My role in the guild has been debated a lot among the rest of the leadership in the past year. I’ve been called a dictator. I’ve been called a control freak. There is some truth to those accusations, but when I’ve made an “executive” decision, it’s always been with the guild members in mind. I hadn’t changed my way of leading the guild up to that point, and my style had been working all along up to that point. At the request of other officers, I did cede control of the guild for a little while so we could be come a “GL Council”. I trusted my officers enough to go along with this experiment and show that I really am a team player. That experiment didn’t work. All it did was turn one dictator into three! But we tried. I did learn a lot from that experiment, and we’ve “majority voted” on any decision since then.
One Guild, One Goal
Part of the aforementioned leadership drama was a result of the differing and conflicting goals the guild had in MOP. This was part of the lesson I learned about not being able to please everyone. I have a compulsion to make everyone happy. We had multiple raid groups with multiple degrees of intensity and progression. Cliques formed, and one of the groups became a guild within a guild. This is what some of the officers foreshadowed, but I didn’t want to listen. Having bipolar goals and values in the guild just didn’t work. The guild has to have one direction, and the leadership needs to support that direction.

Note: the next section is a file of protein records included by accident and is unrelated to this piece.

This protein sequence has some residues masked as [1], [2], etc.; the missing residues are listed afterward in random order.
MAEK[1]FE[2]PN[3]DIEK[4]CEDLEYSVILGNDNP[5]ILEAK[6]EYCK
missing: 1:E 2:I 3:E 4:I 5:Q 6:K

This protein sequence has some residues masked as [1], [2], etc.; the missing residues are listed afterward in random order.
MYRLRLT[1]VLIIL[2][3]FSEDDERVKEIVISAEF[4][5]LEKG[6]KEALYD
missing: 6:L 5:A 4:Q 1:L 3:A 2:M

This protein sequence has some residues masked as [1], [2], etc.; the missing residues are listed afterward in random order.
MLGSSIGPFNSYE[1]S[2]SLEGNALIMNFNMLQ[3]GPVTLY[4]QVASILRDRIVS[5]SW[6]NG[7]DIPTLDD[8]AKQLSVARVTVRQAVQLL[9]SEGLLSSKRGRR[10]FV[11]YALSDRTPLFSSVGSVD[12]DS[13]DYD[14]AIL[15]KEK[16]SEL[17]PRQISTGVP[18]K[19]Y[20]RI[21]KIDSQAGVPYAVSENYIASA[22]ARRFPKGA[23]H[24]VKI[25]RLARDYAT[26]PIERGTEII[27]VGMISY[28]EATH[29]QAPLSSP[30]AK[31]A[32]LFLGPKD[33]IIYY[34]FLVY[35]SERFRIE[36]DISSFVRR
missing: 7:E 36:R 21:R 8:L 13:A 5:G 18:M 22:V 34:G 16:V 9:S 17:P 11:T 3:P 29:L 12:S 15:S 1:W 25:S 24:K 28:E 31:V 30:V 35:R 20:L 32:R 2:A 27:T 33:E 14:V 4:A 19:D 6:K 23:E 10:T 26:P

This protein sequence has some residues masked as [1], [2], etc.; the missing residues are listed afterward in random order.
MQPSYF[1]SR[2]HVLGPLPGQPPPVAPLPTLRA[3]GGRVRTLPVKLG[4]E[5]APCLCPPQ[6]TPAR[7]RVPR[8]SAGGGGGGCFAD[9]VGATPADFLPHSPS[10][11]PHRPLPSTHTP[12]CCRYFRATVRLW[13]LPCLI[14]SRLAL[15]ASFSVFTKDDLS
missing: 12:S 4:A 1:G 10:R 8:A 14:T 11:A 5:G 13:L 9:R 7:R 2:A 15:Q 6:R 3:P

I think a big reason why many of MT’s long time members have been here as long as they have is because of the open communication between leadership and the rest of the guild. This blog is one form of communication, but our guild forums are very active. Some decisions that majorly impact the guild are presented to the guild for feedback and discussion. We’re all adults, so even though there are different opinions, we are all respectful of one another.
Greater Good of the Guild
This is a term that Mavros coined. But it works. The guild policies are in place to support the guild’s goals and direction. Specific policies are in place for the betterment of the guild as a whole. I’m a Libra, I have a compulsion to be as fair as possible to everyone. And I now have officers in place that support that very ideal. In order to make any kind of GGG decision, the above points must all be met, and the guild needs to have specific goals in mind. The players in the guild, ideally, share and support those goals.
Personally, I’ve learned that it’s okay to try new and different things, and it’s okay to make mistakes. When we’ve tried different things, we generally had everyone’s trust that we were “doing what’s best for the guild” and we got that support, even when things didn’t work as well as we had hoped. I just want to say that I appreciate everyone’s support, loyalty and dedication. Here’s to MT continued success in the years to come!
Happy Birthday MT!